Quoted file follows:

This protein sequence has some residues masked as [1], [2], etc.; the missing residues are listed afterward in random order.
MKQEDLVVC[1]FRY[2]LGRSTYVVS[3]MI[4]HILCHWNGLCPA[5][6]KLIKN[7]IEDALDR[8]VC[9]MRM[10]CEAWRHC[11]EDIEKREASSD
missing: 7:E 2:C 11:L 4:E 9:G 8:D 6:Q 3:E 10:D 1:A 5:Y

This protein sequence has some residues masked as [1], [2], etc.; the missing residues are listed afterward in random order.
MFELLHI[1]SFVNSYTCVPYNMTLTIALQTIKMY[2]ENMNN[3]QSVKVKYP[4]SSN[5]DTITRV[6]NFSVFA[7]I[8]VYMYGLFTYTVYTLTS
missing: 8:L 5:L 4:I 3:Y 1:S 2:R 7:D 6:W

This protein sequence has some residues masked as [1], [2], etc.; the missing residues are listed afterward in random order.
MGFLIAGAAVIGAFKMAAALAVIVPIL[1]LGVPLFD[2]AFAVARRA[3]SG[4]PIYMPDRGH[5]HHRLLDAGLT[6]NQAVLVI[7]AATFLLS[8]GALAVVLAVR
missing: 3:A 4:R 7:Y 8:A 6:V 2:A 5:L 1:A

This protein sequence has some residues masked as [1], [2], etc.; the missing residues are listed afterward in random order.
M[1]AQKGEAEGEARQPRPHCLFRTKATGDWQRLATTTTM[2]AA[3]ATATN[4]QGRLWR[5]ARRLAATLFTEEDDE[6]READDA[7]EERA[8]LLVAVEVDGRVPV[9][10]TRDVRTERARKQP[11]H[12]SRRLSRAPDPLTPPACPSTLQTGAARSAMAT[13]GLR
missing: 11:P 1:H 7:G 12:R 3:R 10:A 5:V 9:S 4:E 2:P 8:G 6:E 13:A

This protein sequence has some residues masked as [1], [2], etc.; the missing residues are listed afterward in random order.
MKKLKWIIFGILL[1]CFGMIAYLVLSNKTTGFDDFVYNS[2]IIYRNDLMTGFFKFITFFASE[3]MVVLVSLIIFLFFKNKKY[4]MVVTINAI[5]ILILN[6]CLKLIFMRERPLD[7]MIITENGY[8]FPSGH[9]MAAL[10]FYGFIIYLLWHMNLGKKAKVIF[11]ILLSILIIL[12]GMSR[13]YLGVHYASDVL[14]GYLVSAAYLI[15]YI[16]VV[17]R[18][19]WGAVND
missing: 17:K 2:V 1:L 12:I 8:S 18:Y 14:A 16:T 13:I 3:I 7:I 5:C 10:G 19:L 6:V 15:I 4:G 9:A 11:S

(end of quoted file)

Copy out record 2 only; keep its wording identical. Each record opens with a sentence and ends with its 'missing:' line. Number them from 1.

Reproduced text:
This protein sequence has some residues masked as [1], [2], etc.; the missing residues are listed afterward in random order.
MFELLHI[1]SFVNSYTCVPYNMTLTIALQTIKMY[2]ENMNN[3]QSVKVKYP[4]SSN[5]DTITRV[6]NFSVFA[7]I[8]VYMYGLFTYTVYTLTS
missing: 8:L 5:L 4:I 3:Y 1:S 2:R 7:D 6:W